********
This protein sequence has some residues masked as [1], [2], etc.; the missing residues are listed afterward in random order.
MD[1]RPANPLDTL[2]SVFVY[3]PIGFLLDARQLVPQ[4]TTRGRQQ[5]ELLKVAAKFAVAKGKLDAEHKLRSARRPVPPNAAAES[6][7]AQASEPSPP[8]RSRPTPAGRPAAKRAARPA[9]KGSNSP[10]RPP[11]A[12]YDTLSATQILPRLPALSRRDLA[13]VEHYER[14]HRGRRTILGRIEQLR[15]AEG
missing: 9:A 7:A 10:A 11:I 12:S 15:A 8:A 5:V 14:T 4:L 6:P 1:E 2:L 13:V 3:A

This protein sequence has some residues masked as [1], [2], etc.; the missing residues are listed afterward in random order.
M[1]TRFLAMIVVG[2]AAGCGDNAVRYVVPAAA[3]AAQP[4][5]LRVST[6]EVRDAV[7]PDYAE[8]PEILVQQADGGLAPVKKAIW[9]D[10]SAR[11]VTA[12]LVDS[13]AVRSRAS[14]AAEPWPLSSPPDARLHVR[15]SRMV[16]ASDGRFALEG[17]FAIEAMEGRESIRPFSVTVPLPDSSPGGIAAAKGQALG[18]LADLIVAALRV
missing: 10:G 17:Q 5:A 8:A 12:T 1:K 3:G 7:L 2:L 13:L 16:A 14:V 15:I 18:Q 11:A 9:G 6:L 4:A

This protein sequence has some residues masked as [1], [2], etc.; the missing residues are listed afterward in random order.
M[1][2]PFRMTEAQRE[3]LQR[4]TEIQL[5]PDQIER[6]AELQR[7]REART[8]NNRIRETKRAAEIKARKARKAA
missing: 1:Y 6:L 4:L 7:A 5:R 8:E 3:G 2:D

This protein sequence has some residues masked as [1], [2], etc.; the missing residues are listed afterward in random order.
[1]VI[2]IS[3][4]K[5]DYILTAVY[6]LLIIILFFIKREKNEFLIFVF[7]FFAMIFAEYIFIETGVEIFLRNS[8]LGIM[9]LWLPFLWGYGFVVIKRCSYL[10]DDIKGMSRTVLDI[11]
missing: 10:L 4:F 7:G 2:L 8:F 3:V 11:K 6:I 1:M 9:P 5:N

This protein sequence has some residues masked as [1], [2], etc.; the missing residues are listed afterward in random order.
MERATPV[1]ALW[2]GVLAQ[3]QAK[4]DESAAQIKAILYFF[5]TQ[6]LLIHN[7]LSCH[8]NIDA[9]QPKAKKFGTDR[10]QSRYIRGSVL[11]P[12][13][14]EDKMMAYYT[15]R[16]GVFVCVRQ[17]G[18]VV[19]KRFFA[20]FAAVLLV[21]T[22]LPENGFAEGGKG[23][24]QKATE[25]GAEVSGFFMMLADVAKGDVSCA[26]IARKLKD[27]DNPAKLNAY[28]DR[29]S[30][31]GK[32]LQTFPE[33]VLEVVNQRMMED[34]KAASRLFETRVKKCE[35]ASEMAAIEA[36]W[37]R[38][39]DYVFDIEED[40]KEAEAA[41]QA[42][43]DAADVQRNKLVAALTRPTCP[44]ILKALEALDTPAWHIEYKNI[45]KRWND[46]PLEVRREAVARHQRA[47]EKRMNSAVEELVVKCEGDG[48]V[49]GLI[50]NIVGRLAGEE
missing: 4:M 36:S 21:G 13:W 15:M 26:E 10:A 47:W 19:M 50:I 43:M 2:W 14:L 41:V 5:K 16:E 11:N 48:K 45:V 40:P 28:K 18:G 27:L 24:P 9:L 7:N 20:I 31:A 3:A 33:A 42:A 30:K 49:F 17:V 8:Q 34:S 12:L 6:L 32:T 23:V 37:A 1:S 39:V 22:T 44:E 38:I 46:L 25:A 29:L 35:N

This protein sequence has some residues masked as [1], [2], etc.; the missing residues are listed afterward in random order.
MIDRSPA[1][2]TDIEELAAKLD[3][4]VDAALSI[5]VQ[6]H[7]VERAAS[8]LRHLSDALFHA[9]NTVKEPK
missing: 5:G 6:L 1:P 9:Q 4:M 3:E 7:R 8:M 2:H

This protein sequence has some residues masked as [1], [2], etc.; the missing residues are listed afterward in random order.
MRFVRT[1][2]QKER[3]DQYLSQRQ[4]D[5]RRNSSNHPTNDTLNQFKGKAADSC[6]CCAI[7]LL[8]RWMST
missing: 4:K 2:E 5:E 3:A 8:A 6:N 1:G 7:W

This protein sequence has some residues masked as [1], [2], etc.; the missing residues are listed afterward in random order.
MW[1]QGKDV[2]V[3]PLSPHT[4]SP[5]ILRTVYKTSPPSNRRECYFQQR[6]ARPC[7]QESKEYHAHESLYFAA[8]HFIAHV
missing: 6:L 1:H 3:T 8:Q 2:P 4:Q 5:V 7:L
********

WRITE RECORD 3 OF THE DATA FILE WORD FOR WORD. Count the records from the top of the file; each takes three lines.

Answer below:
This protein sequence has some residues masked as [1], [2], etc.; the missing residues are listed afterward in random order.
M[1][2]PFRMTEAQRE[3]LQR[4]TEIQL[5]PDQIER[6]AELQR[7]REART[8]NNRIRETKRAAEIKARKARKAA
missing: 1:Y 6:L 4:L 7:A 5:R 8:E 3:G 2:D